International Business Review – Volume 26, pp. 1157-1167

Liabilities and benefits: Examining the two sides of the foreignness coin from entrepreneurial perspective

Arpita Joardar, Sibin Wu

This paper provides an in-depth examination of foreignness at the individual level by studying it in the context of entrepreneurs. Based on data collected from 470 domestic and foreign entrepreneurs operating in the U.S., it was concluded that foreignness has a curvilinear relationship with entrepreneurial performance. There was also evidence of moderating effects of entrepreneurial orientation on the relationship between foreignness and performance. Implications of the findings are discussed.

Journal of Business Research – Volume 96, pp 250-263

SMEs’ Internationalisation: When does innovation matter?

George Saridakisa, Bochra Idris , Jared M. Hansen , Leo Paul Dana

The objective of this research is threefold: first, to investigate the role of goods, service, and process innovation on SMEs’ internationalisation (i.e., exporting); second, to investigate the association between innovation’s degree of novelty (radical innovation vs. incremental innovation) and SMEs’ internationalisation; and, third, to examine the combined effect of different types of innovation and the degrees of novelty of innovation on firms’ internationalisation and compare the findings with their individual effects. Data from 12,823 SMEs in the United Kingdom support the concept that innovative SMEs are more likely to export than non-innovative SMEs; however, the link between innovation and internationalisation differs according to the type of innovation introduced and the degree of novelty of the innovation. Of importance to managerial practice, the combined effects of different types and degrees of novelty of innovation are greater than their individual effects, creating a synergy or amplified effect.

International Marketing Review – published online: https://doi.org/10.1108/IMR-03-2017-0059 

Capitalising on knowledge from big-science centres for internationalisation

Tõnis Eerme, Niina Nummela

The purpose of this paper is to investigate how resource-constrained, knowledge-intensive firms capitalise on the knowledge from collaboration with big-science centres. It pays particular attention to what kind of knowledge a firm obtains and how it can be efficiently used in exploring and exploiting opportunities in international markets. The empirical basis for the study is a longitudinal case study of knowledge-intensive Estonian companies that collaborate with the European Space Agency (ESA). A rich data set was collected over three years. By studying the inward and outward activities of the two case companies collaborating with the ESA, the authors found that the internationalisation process of these firms had unique characteristics. Their international expansion was not driven by increasing market knowledge and reducing risk or uncertainty, but by resource seeking for research and development efforts. It was a cyclical, non-linear process, which was advanced by co-creation, learning and exploitation of the emergent knowledge, leading to an improved network position and identification of further opportunities. Collaboration with big-science centres provides companies with access to diverse types of knowledge. However, its impact on the future success in internationalisation also depends on other factors, such as the firm’s absorptive capacity and technological competence. Governments invest substantially on the development of big-science centres with the expectation that they would have significant knowledge spillovers on the technology development. A more qualitative approach to impact assessment opens new ideas how to develop their activities and in particular their collaboration with SMEs.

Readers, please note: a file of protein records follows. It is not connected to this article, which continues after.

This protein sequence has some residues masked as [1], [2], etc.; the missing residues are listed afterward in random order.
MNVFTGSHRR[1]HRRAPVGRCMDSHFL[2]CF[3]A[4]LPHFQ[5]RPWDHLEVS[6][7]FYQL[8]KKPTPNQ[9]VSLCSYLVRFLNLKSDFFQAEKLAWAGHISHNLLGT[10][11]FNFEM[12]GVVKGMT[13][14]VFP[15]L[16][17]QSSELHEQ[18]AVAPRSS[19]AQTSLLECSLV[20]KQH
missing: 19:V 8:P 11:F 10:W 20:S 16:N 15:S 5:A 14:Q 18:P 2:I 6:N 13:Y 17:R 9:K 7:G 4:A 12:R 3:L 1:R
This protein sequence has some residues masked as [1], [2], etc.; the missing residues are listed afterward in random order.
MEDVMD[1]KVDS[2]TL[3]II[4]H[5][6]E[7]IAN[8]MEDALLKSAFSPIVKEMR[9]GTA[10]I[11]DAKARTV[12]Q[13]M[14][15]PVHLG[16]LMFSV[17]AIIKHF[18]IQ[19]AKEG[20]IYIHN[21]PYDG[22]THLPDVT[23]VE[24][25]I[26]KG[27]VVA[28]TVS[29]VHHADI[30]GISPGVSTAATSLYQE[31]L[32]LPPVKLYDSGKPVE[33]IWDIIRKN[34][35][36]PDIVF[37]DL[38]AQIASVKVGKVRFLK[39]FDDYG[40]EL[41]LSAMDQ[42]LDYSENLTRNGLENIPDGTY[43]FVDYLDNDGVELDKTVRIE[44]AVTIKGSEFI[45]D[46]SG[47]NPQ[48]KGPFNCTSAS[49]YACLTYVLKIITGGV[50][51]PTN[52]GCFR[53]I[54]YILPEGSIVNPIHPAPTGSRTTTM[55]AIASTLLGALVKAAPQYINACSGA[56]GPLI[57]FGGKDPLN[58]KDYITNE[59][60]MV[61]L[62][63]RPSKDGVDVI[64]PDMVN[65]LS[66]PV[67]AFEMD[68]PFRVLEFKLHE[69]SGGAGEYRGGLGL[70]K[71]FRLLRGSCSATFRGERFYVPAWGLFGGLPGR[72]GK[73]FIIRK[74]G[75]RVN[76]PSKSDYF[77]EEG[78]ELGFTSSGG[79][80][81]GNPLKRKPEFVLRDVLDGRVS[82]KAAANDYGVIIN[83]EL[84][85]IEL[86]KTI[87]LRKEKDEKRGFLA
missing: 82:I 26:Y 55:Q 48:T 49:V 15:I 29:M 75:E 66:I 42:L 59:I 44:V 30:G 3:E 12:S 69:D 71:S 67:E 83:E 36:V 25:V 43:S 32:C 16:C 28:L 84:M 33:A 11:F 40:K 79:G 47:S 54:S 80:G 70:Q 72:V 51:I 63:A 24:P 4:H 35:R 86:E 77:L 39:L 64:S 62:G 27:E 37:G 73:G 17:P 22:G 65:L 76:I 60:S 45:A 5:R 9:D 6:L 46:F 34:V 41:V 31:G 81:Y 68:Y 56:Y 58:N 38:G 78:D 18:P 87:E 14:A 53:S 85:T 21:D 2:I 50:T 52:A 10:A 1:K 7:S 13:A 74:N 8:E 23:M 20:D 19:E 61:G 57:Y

Administrative Science Quarterly – published online: https://doi.org/10.1177/0001839218792837

Waking from Mao’s Dream: Communist Ideological Imprinting and the Internationalization of Entrepreneurial Ventures in China

Christopher Marquis, Kunyuan Qiao

We theorize how an ideological imprint—ideology formed through past events—serves as an information filter that persistently affects individuals’ decision making and how subsequent behaviors of the imprinter—the entity that established the imprint—may alter it. We test our model with a longitudinal dataset of Chinese private entrepreneurs from 1993 to 2012, investigating the influence of a founder’s communist ideological imprint, which characterizes foreign capitalism as evil, and subsequent dynamics introduced by the imprinter—the Communist Party–led government of China—on two internationalization strategies that deal with foreign investors and markets: firms’ efforts to attract foreign capital and to expand globally. Our findings show that Chinese entrepreneurs’ communist ideological imprint negatively affects the internationalization of their ventures, while available and credible information contradicting communism—coming from the government directly, government-created industry social networks for entrepreneurs, or observing governmental support of internationalization—weakens the influence of the imprint. Our study contributes to a better understanding of imprinting and its decay, the effects of corporate decision makers’ political ideology, and the internationalization of firms.